WASHINGTON — For several months, some elected officials have publicly questioned the validity of the absentee ballot process, and the messaging has not changed post-Election Day. So the Verify team is here to get the facts on how mail-in votes are counted, and how officials can know for sure they were sent in time, in some of the key states.
The state of Pennsylvania splits the mail-in ballots they receive into three groups, according to state guidance to local election officials:
- Ballots postmarked correctly on or before Nov. 3 which are counted,
- Ballots without a postmark (or with an illegible postmark) which are presumed to have been mailed prior to Nov. 3 which are counted, and
- Ballots that were not postmarked and are not assumed to have been sent before Nov. 3 which are not counted.
Whether or not ballots that arrive at election offices after Election Day are counted may be decided by the Supreme Court.
Maryland Election officials say they check the postmark on each ballot to make sure it was mailed before the Nov. 3 deadline. If a ballot's return envelope has no postmark, "the date the voter signed the oath is used to determine if it was timely mailed; if the date is on or before Nov. 3, it is considered timely mailed."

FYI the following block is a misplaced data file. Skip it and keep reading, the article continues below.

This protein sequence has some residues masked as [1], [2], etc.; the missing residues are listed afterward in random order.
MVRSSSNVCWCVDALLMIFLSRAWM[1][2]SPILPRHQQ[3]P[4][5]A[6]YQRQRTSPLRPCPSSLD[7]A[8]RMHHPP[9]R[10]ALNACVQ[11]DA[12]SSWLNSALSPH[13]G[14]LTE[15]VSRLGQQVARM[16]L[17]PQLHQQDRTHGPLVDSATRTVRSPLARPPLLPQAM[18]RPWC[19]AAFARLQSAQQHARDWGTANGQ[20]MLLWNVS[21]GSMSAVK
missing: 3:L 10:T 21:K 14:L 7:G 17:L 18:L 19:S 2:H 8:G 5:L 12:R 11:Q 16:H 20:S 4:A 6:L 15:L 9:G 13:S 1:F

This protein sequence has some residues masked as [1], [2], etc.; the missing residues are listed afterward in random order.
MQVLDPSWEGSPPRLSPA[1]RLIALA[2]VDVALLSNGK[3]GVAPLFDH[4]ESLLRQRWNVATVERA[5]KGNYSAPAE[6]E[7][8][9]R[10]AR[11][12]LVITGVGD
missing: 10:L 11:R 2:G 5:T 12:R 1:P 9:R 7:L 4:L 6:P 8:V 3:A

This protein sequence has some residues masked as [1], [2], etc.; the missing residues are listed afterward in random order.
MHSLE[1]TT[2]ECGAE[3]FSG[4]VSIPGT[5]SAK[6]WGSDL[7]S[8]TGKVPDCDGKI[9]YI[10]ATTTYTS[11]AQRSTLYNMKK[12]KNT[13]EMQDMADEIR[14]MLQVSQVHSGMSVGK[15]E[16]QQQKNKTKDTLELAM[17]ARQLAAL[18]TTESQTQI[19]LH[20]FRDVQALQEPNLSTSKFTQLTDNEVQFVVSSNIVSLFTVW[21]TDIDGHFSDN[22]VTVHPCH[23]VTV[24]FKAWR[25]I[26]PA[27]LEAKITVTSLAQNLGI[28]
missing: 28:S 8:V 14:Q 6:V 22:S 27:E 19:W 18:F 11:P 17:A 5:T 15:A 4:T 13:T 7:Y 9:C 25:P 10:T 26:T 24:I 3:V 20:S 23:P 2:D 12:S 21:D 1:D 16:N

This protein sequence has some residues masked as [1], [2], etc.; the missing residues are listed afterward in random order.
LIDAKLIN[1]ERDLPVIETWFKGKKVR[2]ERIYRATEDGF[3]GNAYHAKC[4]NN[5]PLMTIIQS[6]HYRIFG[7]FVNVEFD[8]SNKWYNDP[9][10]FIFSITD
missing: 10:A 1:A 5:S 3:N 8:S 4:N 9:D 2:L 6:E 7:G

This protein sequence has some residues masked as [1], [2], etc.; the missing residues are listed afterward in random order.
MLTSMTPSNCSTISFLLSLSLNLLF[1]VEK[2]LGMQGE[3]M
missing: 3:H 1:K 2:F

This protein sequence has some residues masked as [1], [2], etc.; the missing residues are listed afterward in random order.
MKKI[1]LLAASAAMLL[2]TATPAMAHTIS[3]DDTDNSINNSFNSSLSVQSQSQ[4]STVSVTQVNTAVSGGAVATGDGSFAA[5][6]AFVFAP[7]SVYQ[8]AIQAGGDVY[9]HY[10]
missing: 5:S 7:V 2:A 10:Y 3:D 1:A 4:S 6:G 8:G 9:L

Election officials in Nevada, Virginia, Washington and Washington, D.C. all say they will be counting all ballots postmarked by Nov. 3. Iowa officials say their postmarking deadline is Nov. 2.
Verify researchers reached out to the United States Postal Service to ask about how they handle postmarking ballots. A spokesperson responded with the following statement via email:
"In recognition of the importance that the election laws in some states place on postmarks, it has been the long-standing policy of the Postal Service to try to ensure that every return ballot mailed by voters receives a postmark, whether the return ballot is pre-paid by election officials or mailed with a stamp affixed by the voter."